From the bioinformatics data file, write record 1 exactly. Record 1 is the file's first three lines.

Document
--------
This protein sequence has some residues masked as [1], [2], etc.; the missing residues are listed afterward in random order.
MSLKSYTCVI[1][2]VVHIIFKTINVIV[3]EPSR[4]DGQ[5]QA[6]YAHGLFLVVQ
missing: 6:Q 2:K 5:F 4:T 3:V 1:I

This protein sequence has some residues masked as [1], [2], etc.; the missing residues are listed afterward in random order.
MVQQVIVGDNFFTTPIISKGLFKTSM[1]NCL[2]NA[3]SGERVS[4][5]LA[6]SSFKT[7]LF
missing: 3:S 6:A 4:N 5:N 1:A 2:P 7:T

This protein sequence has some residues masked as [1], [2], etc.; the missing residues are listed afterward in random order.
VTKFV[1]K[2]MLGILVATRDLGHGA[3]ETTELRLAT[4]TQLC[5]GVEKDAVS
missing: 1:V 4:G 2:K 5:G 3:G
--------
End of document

This protein sequence has some residues masked as [1], [2], etc.; the missing residues are listed afterward in random order.
MSLKSYTCVI[1][2]VVHIIFKTINVIV[3]EPSR[4]DGQ[5]QA[6]YAHGLFLVVQ
missing: 6:Q 2:K 5:F 4:T 3:V 1:I